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Dealing With Stock Market Corrections: Ten Do's and Don'ts

A correction is a beautiful thing, simply the flip side of a rally, big or small. Theoretically, even technically I'm told, corrections adjust equity prices to their actual value or "support levels". In reality, it's much easier than that. Prices go down because of speculator reactions to expectations of news, speculator reactions to actual news, and investor profit taking. The two former "becauses" are more potent than ever before because there is more self-directed money out there than ever before. And therein lies the core of correctional beauty! Mutual Fund unit holders rarely take profits but often take losses.

Additionally, the new breed of Index Fund Speculators is ready for a reality smack up alongside the head. Thus, if this brief little hiccup becomes considerably more serious, new investment opportunities will be abundant! Here's a list of ten things to think about doing, or to avoid doing, during corrections of any magnitude: 1. Your present Asset Allocation should be tuned in to your long-term goals and objectives. Resist the urge to decrease your Equity allocation because you expect a further fall in stock prices. That would be an attempt to time the market, which is (rather obviously) impossible.

Asset Allocation decisions should have nothing to do with stock market expectations. 2. Take a look at the past. There has never been a correction that has not proven to be a buying opportunity, so start collecting a diverse group of high quality, dividend paying, NYSE companies as they move lower in price. I start shopping at 20% below the 52-week high water mark. the shelves are beginning to become full. 3. Don't hoard that "smart cash" you accumulated during the last rally, and don't look back and get yourself agitated because you might buy some issues too soon. There are no crystal balls, and no place for hindsight in an investment strategy. Buying too soon, in the right portfolio percentage, is nearly as important to long-term investment success as selling to soon is during rallies.

4. Take a look at the future. Nope, you can't tell when the rally will come or how long it will last. If you are buying quality equities now (as you certainly could be) you will be able to love the rally even more than you did the last time. as you take yet another round of profits. Smiles broaden with each new realized gain, especially when most Wall Streeters are still just scratchin' their heads. 5. As (or if) the correction continues, buy more slowly as opposed to more quickly, and establish new positions incompletely. Hope for a short and steep decline, but prepare for a long one. There's more to Shop at The Gap than meets the eye, and you run out of cash well before the new rally begins.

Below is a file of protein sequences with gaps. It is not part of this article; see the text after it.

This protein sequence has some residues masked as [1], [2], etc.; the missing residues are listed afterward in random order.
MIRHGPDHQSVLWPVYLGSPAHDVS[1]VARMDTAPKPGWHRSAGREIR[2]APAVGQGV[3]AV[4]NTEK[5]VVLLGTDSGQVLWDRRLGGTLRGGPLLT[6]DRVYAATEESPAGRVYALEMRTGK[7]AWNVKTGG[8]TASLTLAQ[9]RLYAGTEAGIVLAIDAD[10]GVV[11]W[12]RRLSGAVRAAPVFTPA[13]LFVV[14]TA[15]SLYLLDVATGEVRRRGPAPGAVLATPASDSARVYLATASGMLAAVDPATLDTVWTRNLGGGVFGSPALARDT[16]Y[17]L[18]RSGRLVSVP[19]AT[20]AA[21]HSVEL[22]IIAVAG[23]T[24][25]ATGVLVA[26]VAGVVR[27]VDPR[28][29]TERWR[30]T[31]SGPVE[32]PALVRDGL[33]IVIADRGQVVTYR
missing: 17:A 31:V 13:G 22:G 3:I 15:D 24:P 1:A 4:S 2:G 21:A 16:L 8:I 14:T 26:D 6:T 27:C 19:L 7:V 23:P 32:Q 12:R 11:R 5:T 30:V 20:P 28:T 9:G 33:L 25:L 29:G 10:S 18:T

6. Your understanding and use of the Smart Cash concept has proven the wisdom of The Investor's Creed (look it up). You should be out of cash while the market is still correcting. it gets less scary each time. As long your cash flow continues unabated, the change in market value is merely a perceptual issue. 7. Note that your Working Capital is still growing, in spite of falling prices, and examine your holdings for opportunities to average down on cost per share or to increase yield (on fixed income securities). Examine both fundamentals and price, lean hard on your experience, and don't force the issue. 8. Identify new buying opportunities using a consistent set of rules, rally or correction.

That way you will always know which of the two you are dealing with in spite of what the Wall Street propaganda mill spits out. Focus on value stocks; it's just easier, as well as being less risky, and better for your peace of mind. Just think where you would be today had you heeded this advice years ago. 9. Examine your portfolio's performance: with your asset allocation and investment objectives clearly in focus; in terms of market and interest rate cycles as opposed to calendar Quarters (never do that) and Years; and only with the use of the Working Capital Model (look this up also), because it allows for your personal asset allocation. Remember, there is really no single index number to use for comparison purposes with a properly designed value portfolio. 10. So long as everything is down, there is nothing to worry about. Downgraded (or simply lazy) portfolio holdings should not be discarded during general or group specific weakness.


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